What is clone phishing? Recognize cloned emails

Anton P. | March 09, 2023

Clone phishing copies a message from legitimate email addresses and resends it with malicious elements like links or attachments. So, the cloned message can appear to originate from colleagues, friends, or family members. 

Besides adding a dangerous attachment or link, cloned emails can require sensitive information. In other cases, they could create a sense of urgency to deal with various issues, like unauthorized payments. 

Learn to recognize a clone phishing email and avoid losing money and data or infecting your device.

Learn how to recognize clone phishing, the distribution of cloned email messages.

Clone phishing definition

Clone phishing is an email security threat cloning previously sent emails. The copied version contains malicious links, attachments, or false information. 

  • Scammers could try to infect devices with malware, adware, or spyware. However, it could also hope to steal sensitive data like passwords or credit card details. 
  • So, clone phishing is one of the subsets of phishing, using various social engineering, pretexting and baiting techniques. 
  • Clone phishing will likely use email spoofing tricks. Thus, phishing emails could even feature official email addresses. 

Clone phishing vs. standard phishing

Clone phishing is an email-based threat that differs from traditional phishing. Clone email copies the elements of a message sent from genuine sources. That could involve employers, colleagues, businesses, partners, or friends. 

Hackers could receive official emails from certain businesses and copy their content for clone phishing campaigns. 

Due to gaps in email security, it is also possible for hackers to intercept email communications. Spear phishing is similar as it usually uses relatively tailored emails.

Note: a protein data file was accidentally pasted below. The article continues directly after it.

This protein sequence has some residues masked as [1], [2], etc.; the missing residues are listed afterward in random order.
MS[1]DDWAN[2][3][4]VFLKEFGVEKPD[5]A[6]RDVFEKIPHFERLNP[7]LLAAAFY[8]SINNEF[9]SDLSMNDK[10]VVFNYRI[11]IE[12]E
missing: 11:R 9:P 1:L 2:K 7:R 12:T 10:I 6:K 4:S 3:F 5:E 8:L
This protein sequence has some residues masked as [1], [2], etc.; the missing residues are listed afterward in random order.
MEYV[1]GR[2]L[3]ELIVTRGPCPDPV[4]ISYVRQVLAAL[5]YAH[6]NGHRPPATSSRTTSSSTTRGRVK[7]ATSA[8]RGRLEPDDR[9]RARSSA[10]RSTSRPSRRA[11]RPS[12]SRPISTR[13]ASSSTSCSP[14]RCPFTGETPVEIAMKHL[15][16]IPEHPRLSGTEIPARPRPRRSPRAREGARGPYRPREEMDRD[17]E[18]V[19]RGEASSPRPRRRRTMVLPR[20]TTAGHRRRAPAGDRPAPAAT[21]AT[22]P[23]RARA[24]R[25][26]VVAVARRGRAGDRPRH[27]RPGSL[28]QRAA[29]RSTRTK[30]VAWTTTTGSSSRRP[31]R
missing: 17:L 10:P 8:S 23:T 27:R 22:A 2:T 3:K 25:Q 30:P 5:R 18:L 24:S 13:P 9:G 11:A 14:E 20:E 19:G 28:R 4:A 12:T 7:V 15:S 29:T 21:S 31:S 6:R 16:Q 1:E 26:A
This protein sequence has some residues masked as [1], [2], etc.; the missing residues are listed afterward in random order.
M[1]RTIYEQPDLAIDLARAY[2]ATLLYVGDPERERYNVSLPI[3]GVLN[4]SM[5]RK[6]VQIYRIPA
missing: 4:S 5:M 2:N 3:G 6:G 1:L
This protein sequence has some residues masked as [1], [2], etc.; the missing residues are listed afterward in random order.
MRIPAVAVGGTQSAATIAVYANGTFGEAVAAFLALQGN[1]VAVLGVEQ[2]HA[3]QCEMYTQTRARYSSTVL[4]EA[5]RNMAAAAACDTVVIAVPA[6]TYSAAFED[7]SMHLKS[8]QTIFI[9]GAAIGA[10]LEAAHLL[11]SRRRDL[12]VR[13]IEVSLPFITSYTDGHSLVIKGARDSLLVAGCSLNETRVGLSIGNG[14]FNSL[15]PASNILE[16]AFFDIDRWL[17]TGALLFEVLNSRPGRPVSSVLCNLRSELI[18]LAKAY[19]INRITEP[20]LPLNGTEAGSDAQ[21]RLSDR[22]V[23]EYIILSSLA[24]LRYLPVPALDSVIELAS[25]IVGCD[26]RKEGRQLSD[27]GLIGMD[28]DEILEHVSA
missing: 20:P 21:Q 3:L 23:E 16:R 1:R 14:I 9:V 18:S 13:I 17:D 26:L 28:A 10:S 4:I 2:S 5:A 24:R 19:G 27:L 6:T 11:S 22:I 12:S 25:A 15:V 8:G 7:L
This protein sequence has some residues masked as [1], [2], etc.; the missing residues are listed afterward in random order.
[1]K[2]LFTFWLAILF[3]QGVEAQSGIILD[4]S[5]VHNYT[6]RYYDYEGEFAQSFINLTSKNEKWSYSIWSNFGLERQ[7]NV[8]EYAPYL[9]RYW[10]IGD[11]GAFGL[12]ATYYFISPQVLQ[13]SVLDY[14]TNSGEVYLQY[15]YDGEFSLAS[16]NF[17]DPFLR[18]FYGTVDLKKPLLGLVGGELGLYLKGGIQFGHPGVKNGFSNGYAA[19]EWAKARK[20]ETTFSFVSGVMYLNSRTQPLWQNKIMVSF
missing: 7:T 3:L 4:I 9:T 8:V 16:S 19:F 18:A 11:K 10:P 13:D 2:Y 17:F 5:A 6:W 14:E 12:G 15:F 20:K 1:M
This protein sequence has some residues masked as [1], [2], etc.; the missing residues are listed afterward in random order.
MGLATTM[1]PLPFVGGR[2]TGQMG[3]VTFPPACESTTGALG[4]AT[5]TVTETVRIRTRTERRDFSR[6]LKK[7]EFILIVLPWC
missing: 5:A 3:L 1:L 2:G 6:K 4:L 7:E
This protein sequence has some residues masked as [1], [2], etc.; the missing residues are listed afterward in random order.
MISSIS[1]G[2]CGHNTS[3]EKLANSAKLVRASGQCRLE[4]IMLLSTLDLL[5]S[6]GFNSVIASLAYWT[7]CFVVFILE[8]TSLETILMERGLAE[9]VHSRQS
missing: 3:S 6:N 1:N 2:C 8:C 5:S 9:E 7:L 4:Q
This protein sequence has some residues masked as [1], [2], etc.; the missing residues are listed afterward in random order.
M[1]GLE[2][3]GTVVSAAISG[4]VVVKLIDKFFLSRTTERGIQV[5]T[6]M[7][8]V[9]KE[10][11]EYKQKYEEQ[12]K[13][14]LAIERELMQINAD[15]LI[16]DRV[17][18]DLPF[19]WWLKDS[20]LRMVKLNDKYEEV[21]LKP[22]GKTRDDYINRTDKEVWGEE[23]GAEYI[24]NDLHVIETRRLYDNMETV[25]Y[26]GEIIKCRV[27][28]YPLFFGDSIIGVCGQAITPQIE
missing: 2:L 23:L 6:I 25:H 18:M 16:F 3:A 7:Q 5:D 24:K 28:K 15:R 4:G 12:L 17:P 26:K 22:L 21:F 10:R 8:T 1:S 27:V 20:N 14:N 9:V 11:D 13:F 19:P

Clone phishing examples 

Here are some clone phishing examples that could arrive in your inbox:

  • A popular online service sends a legitimate email on new features or deals. Scammers steal the email content, spoof the sender, and distribute the cloned version. However, the updated version contains attachments or dangerous links.
  • Services like PayPal have standard emails for reporting suspicious activities. Hackers could replicate them and send them, hoping users click on fake login links and provide credentials. 

How clone phishing works 

Clone phishing emails exploit legitimate emails in hopes of gaining users’ trust. Hackers disguise themselves as trustworthy services, and here are the common steps of such attacks: 

  1. Scammers gain access to an email they plan to clone. 
  2. The contents of an email, down to the subject line, get integrated into a new email. 
  3. The updated version features attachments or links with the same names or anchor texts. However, the added files are malicious, and links lead to fake websites.
  4. The attackers send their clone phishing campaign. Scammers can quickly generate target lists by taking data leaked after data breaches. 

Red flags of clone phishing emails 

Clone phishing emails might be more believable since they feature familiar content and senders. However, certain signs can help you indicate whether a message truly comes from a legitimate source: 

  • Users should look for any spelling and grammatical errors
  • Links or attachments might be different from regular emails